Forbes: Seattle a “Down Market” & also 8th Best

I’m a bit confused. Just two weeks ago, Matt Woolsey’s latest real estate list in Forbes placed Seattle as the 8th best real estate market in the country. Now this week, Forbes writer Joshua Lipton pens an article titled Selling Your Home In A Down Market, which highlights the difficulty many people are having in selling their homes. So where did Mr. Lipton find the example of this phenomenon that he chose to highlight in the article? Believe it or not… super-special Seattle!

When Doreen Cardin first put her house on the market, she was hopeful that the house would find a buyer right away. Cardin’s husband, a mechanic, was unable to work. The loss of an income had proven tough for the young couple, who live 20 miles north of Seattle. They needed the money.

So they first spent some cash fixing up their three-bedroom, 1,600-square-foot house, with a new coat of paint, carpeting in the family room and flooring in the bathroom. They hired a local real estate agent and put the house on the market for $300,000.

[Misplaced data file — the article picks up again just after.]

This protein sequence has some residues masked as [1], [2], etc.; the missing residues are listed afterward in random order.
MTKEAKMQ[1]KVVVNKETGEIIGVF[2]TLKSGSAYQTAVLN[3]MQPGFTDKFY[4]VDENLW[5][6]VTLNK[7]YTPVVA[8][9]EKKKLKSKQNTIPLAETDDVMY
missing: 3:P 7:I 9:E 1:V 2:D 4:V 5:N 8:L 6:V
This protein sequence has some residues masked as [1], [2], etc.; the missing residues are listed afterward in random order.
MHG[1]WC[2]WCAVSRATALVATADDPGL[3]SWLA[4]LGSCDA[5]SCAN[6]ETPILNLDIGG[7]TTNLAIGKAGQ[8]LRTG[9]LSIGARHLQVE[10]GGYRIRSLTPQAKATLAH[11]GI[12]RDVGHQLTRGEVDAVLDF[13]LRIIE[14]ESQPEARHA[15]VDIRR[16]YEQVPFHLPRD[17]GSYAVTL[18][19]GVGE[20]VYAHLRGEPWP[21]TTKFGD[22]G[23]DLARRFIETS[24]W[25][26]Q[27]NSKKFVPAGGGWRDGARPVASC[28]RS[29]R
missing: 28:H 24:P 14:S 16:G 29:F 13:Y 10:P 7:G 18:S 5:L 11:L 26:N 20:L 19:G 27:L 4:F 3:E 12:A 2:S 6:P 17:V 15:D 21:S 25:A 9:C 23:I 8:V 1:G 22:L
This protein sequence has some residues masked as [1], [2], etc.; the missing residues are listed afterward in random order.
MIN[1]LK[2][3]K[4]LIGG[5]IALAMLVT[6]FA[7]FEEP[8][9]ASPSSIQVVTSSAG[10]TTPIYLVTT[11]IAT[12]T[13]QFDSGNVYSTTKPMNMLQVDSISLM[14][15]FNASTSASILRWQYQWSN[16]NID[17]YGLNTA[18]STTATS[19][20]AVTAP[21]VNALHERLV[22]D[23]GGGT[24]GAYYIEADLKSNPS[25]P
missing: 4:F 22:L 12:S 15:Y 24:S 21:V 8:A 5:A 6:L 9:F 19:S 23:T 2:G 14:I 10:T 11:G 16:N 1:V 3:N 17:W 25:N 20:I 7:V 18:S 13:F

That was five months ago.

There have been a couple of offers since then, but those both fell through. The Cardins have now hired a new realtor, slashed the price down to $279,000 and even thrown in a $5,000 buyer’s bonus. Doreen Cardin blames the lack of real interest in her house now on the cold weather, which discourages people from visiting open houses, she says, and also a more general sense of financial unease in her community, as people face new challenges like higher gas prices.

The couple recently moved into her parents’ home. They’re starting to consider whether they should rent their house, at least for now.

Okay, so it wasn’t technically Seattle Proper, but 20 miles north puts them roughly in Lynnwood / Mill Creek area, which I’m certain is being included in Mr. Woolsey’s definition of Seattle for the “Best Housing Markets” piece.